By Corky Siemaszko, Michael Kosnar and Jon Schuppe
PARKLAND, Fla. — Less than six weeks before Nikolas Cruz committed one of the deadliest school shootings in American history, someone who knew him called an FBI tip line to complain about him, the agency revealed on Friday.
In a statement, the FBI said "a person close to" Cruz called the agency's public tip line on Jan. 5 and left information on Cruz's "gun ownership, desire to kill people, erratic behavior, and disturbing social media posts, as well as the potential of him conducting a school shooting."
The tip should have been "assessed as a potential threat to life" and forwarded to the bureau's Miami field office for investigation. "We have determined that these protocols were not followed," the agency said.
FBI Director Christopher Wray said in that statement that the bureau is trying to figure out how the mistake occurred, particularly because the bureau asks the public to "be vigilant" against threats and share them with authorities.
He also acknowledged the suffering the revelation will cause victims, survivors and their families.
“We have spoken with victims and families, and deeply regret the additional pain this causes all those affected by this horrific tragedy," Wray said.
Let our news meet your inbox. The news and stories that matters, delivered weekday mornings.
Wray's admission focused more criticism on the FBI, which has come under pressure from President Donald Trump and other Republicans over its handling of investigations into the Trump's 2016 campaign, and that of his rival, Hillary Clinton.
Florida Gov. Rick Scott on Friday called for Wray to resign.
“We constantly promote ‘see something, say something,’ and a courageous person did just that to the FBI. And the FBI failed to act," Scott said. "‘See something, say something’ is an incredibly important tool and people must have confidence in the follow through from law enforcement."
Sen. Marco Rubio, R-Fla., called on Congress to investigate FBI tip-checking protocols.
Attorney General Jeff Sessions ordered an "immediate review" of the mistake and of the protocols for responding to tips. “It is now clear that the warning signs were there and tips to the FBI were missed. We see the tragic consequences of those failures," Sessions said.
And Chris Grady, a 19-year-old senior who survived the shooting, said the victims "might be alive today if they had done their job."
“Our government is failing us,” Grady said. “They need to do their freaking jobs. I’m sorry, but this is so infuriating.”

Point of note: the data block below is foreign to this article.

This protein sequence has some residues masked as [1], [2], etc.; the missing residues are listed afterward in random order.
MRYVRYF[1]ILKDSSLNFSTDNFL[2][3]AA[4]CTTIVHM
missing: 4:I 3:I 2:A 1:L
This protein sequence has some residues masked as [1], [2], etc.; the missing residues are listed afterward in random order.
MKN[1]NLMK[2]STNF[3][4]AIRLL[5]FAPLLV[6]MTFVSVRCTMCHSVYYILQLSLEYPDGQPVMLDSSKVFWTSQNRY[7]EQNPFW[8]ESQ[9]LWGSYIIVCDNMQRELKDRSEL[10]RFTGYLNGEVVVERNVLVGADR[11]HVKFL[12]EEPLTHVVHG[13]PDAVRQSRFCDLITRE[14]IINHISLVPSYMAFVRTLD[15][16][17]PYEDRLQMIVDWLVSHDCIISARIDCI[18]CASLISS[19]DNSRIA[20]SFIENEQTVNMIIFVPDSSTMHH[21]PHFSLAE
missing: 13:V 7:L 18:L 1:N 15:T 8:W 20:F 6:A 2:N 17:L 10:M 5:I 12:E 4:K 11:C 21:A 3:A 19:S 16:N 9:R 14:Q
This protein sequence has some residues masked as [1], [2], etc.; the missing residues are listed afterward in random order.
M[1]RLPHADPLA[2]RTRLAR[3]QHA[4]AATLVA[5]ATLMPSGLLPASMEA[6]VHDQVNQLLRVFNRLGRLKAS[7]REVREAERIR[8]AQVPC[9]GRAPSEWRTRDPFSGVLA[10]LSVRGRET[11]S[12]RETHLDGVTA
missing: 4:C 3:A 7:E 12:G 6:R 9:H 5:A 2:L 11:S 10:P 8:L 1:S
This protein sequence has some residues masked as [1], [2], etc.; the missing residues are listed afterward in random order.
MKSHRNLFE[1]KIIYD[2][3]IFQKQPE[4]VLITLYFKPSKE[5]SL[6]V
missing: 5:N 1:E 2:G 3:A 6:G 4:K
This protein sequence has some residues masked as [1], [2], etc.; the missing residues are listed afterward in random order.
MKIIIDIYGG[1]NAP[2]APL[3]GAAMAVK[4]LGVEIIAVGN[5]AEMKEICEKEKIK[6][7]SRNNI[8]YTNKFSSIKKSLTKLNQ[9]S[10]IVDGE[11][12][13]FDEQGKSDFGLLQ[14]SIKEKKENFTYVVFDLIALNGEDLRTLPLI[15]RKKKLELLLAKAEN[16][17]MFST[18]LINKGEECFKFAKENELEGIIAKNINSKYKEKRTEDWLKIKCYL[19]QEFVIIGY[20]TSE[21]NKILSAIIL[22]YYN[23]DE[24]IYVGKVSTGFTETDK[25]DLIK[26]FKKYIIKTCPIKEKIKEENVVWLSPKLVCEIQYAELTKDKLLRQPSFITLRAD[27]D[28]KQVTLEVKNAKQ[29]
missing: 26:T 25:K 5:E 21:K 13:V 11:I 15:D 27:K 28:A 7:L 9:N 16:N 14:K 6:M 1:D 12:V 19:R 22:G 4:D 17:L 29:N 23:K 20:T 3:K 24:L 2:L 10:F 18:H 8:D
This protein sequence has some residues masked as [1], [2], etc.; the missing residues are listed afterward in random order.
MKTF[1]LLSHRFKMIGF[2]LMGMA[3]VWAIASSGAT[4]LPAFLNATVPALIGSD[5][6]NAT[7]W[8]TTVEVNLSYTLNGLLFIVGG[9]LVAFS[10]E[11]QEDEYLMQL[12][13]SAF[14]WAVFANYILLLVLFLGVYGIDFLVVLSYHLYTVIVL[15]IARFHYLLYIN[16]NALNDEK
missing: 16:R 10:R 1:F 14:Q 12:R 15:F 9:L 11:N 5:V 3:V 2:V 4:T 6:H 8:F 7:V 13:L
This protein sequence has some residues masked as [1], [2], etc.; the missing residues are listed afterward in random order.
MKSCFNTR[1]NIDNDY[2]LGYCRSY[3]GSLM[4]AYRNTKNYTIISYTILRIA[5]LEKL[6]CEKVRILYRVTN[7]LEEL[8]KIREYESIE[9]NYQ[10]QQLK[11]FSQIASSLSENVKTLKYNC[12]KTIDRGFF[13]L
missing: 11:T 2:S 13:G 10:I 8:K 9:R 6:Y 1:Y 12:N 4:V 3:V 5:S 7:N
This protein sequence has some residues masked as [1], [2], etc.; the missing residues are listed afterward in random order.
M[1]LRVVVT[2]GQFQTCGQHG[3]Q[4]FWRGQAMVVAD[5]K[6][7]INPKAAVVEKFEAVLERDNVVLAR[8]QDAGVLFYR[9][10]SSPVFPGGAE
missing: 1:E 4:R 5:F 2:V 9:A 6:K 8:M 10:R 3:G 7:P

Ryan Servaites, a 15-year-old freshman who was trapped in the school auditorium when the shooting started, reacted to the FBI news, saying, “It makes everybody here really, really angry that the FBI didn’t follow the proper protocols. This should never have happened.”
The FBI's revelation came as the first victims' funerals were held, for students Meadow Pollack, 18, and Alyssa Alhadeff, 14.
Meanwhile, the owner of the gun store where Cruz bought the AR-15 rifle used in the shooting expressed horror at his connection to the massacre.
Douglas Rudman, lawyer for Michael Morrison, the owner of Sunrise Tactical in Coral Springs, said Friday his client was "mortified that when you turn on the news and you see something horrible happening, that feeling that he may have had something to do with it. He's having a tough time really coming to grips with that."
Cruz bought the gun in February 2017, according to authorities. Another Morrison lawyer, Stuart Kaplan, said the store did a full background check, had Cruz provide identification and asked him several questions, including whether he'd been found to have mental illness. Cruz answered no, Kaplan said.
Since the shooting, students and teachers and former neighbors have described a troubled, recently orphaned young man fascinated with guns and killing animals with a history of "disturbing" social media posts and who had been expelled from Douglas for fighting and carrying bullets in his backpack.
Broward County Sheriff Scott Israel said Friday his agency received about 20 calls for service "over the last few years" about Cruz ─ communications involving someone talking to a dispatcher about him, but not necessarily in regard to a crime or requiring any further action by police.
The FBI responded to that September tip by interviewing the YouTube user the day after he reported the comment but was not able to identify the person behind it, Robert Lasky, the special agent in charge of the Miami office, said Thursday.
There was no indication the gunman had an accomplice or accomplices, federal and local authorities told NBC News.
Corky Siemaszko reported from Parkland, Florida, Michael Kosnar from Washington and Jon Schuppe from New York.